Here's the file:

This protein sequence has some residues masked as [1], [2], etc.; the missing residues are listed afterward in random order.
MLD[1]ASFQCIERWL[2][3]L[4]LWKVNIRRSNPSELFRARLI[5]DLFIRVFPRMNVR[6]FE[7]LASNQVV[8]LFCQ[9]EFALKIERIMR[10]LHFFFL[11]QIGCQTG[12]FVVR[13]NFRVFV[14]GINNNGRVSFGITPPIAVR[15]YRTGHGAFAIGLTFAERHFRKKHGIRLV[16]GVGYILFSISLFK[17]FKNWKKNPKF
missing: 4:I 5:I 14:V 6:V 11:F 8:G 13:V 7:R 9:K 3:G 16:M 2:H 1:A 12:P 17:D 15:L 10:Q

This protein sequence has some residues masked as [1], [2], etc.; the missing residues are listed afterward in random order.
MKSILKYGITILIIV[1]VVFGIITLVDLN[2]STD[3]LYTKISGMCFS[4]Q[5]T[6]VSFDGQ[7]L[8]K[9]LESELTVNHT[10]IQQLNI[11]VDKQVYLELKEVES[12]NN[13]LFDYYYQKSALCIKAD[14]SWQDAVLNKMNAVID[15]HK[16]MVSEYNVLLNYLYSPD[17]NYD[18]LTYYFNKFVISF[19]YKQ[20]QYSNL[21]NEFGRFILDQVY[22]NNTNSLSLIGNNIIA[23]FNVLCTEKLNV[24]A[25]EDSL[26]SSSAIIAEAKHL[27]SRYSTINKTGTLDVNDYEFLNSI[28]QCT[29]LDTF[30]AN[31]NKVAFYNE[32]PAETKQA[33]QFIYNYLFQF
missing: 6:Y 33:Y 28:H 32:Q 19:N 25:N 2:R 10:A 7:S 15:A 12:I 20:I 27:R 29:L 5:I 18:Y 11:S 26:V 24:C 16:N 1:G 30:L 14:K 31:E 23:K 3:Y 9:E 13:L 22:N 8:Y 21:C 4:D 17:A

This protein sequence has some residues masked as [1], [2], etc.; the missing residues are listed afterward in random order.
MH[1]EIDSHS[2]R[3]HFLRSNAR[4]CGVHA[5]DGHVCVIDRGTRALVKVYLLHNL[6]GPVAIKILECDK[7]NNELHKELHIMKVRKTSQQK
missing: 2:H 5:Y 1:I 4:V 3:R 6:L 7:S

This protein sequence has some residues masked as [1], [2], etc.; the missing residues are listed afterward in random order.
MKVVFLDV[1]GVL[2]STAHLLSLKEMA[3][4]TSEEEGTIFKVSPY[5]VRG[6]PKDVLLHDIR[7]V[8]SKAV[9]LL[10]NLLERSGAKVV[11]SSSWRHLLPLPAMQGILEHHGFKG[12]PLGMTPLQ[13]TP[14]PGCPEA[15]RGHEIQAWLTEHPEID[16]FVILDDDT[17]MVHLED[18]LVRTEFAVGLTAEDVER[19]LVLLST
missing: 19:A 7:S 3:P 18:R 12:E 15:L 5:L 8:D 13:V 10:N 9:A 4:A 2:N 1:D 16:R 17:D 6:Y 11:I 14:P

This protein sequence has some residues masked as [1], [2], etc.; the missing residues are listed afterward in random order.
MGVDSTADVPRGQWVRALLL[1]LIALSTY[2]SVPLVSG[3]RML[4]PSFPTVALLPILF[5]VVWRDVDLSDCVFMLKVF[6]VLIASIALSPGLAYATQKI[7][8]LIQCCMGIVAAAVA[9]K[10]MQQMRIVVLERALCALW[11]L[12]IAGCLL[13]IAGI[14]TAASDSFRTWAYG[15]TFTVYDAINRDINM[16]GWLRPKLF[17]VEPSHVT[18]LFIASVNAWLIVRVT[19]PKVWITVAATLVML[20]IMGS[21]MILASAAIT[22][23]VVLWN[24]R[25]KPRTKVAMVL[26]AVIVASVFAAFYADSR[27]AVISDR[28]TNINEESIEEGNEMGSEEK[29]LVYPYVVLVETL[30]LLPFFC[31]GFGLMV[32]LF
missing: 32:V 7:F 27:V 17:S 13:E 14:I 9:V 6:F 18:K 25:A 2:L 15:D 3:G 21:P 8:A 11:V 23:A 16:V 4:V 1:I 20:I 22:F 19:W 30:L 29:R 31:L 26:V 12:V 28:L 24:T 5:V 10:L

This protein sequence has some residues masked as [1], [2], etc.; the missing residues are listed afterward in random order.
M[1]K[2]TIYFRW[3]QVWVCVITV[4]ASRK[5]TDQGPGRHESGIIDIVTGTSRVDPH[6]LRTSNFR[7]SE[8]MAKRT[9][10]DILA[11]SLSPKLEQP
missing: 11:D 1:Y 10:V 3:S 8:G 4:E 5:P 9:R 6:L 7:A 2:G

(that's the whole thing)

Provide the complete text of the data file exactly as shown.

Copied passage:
This protein sequence has some residues masked as [1], [2], etc.; the missing residues are listed afterward in random order.
MLD[1]ASFQCIERWL[2][3]L[4]LWKVNIRRSNPSELFRARLI[5]DLFIRVFPRMNVR[6]FE[7]LASNQVV[8]LFCQ[9]EFALKIERIMR[10]LHFFFL[11]QIGCQTG[12]FVVR[13]NFRVFV[14]GINNNGRVSFGITPPIAVR[15]YRTGHGAFAIGLTFAERHFRKKHGIRLV[16]GVGYILFSISLFK[17]FKNWKKNPKF
missing: 4:I 5:I 14:V 6:V 11:F 8:G 13:V 7:R 9:K 3:G 16:M 2:H 1:A 12:P 17:D 15:L 10:Q

This protein sequence has some residues masked as [1], [2], etc.; the missing residues are listed afterward in random order.
MKSILKYGITILIIV[1]VVFGIITLVDLN[2]STD[3]LYTKISGMCFS[4]Q[5]T[6]VSFDGQ[7]L[8]K[9]LESELTVNHT[10]IQQLNI[11]VDKQVYLELKEVES[12]NN[13]LFDYYYQKSALCIKAD[14]SWQDAVLNKMNAVID[15]HK[16]MVSEYNVLLNYLYSPD[17]NYD[18]LTYYFNKFVISF[19]YKQ[20]QYSNL[21]NEFGRFILDQVY[22]NNTNSLSLIGNNIIA[23]FNVLCTEKLNV[24]A[25]EDSL[26]SSSAIIAEAKHL[27]SRYSTINKTGTLDVNDYEFLNSI[28]QCT[29]LDTF[30]AN[31]NKVAFYNE[32]PAETKQA[33]QFIYNYLFQF
missing: 6:Y 33:Y 28:H 32:Q 19:N 25:N 2:R 10:A 7:S 15:A 12:I 20:I 27:R 29:L 5:I 18:Y 11:S 26:V 24:C 16:N 1:G 30:L 14:K 31:E 23:K 3:Y 9:E 13:L 22:N 8:Y 21:C 4:D 17:A

This protein sequence has some residues masked as [1], [2], etc.; the missing residues are listed afterward in random order.
MH[1]EIDSHS[2]R[3]HFLRSNAR[4]CGVHA[5]DGHVCVIDRGTRALVKVYLLHNL[6]GPVAIKILECDK[7]NNELHKELHIMKVRKTSQQK
missing: 2:H 5:Y 1:I 4:V 3:R 6:L 7:S

This protein sequence has some residues masked as [1], [2], etc.; the missing residues are listed afterward in random order.
MKVVFLDV[1]GVL[2]STAHLLSLKEMA[3][4]TSEEEGTIFKVSPY[5]VRG[6]PKDVLLHDIR[7]V[8]SKAV[9]LL[10]NLLERSGAKVV[11]SSSWRHLLPLPAMQGILEHHGFKG[12]PLGMTPLQ[13]TP[14]PGCPEA[15]RGHEIQAWLTEHPEID[16]FVILDDDT[17]MVHLED[18]LVRTEFAVGLTAEDVER[19]LVLLST
missing: 19:A 7:S 3:P 18:R 12:E 15:L 5:L 8:D 13:V 10:N 9:A 4:A 2:N 1:D 16:R 17:D 6:Y 11:I 14:P

This protein sequence has some residues masked as [1], [2], etc.; the missing residues are listed afterward in random order.
MGVDSTADVPRGQWVRALLL[1]LIALSTY[2]SVPLVSG[3]RML[4]PSFPTVALLPILF[5]VVWRDVDLSDCVFMLKVF[6]VLIASIALSPGLAYATQKI[7][8]LIQCCMGIVAAAVA[9]K[10]MQQMRIVVLERALCALW[11]L[12]IAGCLL[13]IAGI[14]TAASDSFRTWAYG[15]TFTVYDAINRDINM[16]GWLRPKLF[17]VEPSHVT[18]LFIASVNAWLIVRVT[19]PKVWITVAATLVML[20]IMGS[21]MILASAAIT[22][23]VVLWN[24]R[25]KPRTKVAMVL[26]AVIVASVFAAFYADSR[27]AVISDR[28]TNINEESIEEGNEMGSEEK[29]LVYPYVVLVETL[30]LLPFFC[31]GFGLMV[32]LF
missing: 32:V 7:F 27:V 17:S 13:E 14:I 9:V 6:F 18:K 25:A 2:L 15:D 3:G 21:P 8:A 11:V 23:A 16:V 4:V 1:I 20:I 22:F 19:W 30:L 29:R 31:L 26:V 12:V 28:L 24:T 5:V 10:L

This protein sequence has some residues masked as [1], [2], etc.; the missing residues are listed afterward in random order.
M[1]K[2]TIYFRW[3]QVWVCVITV[4]ASRK[5]TDQGPGRHESGIIDIVTGTSRVDPH[6]LRTSNFR[7]SE[8]MAKRT[9][10]DILA[11]SLSPKLEQP
missing: 11:D 1:Y 10:V 3:S 8:G 4:E 5:P 9:R 6:L 7:A 2:G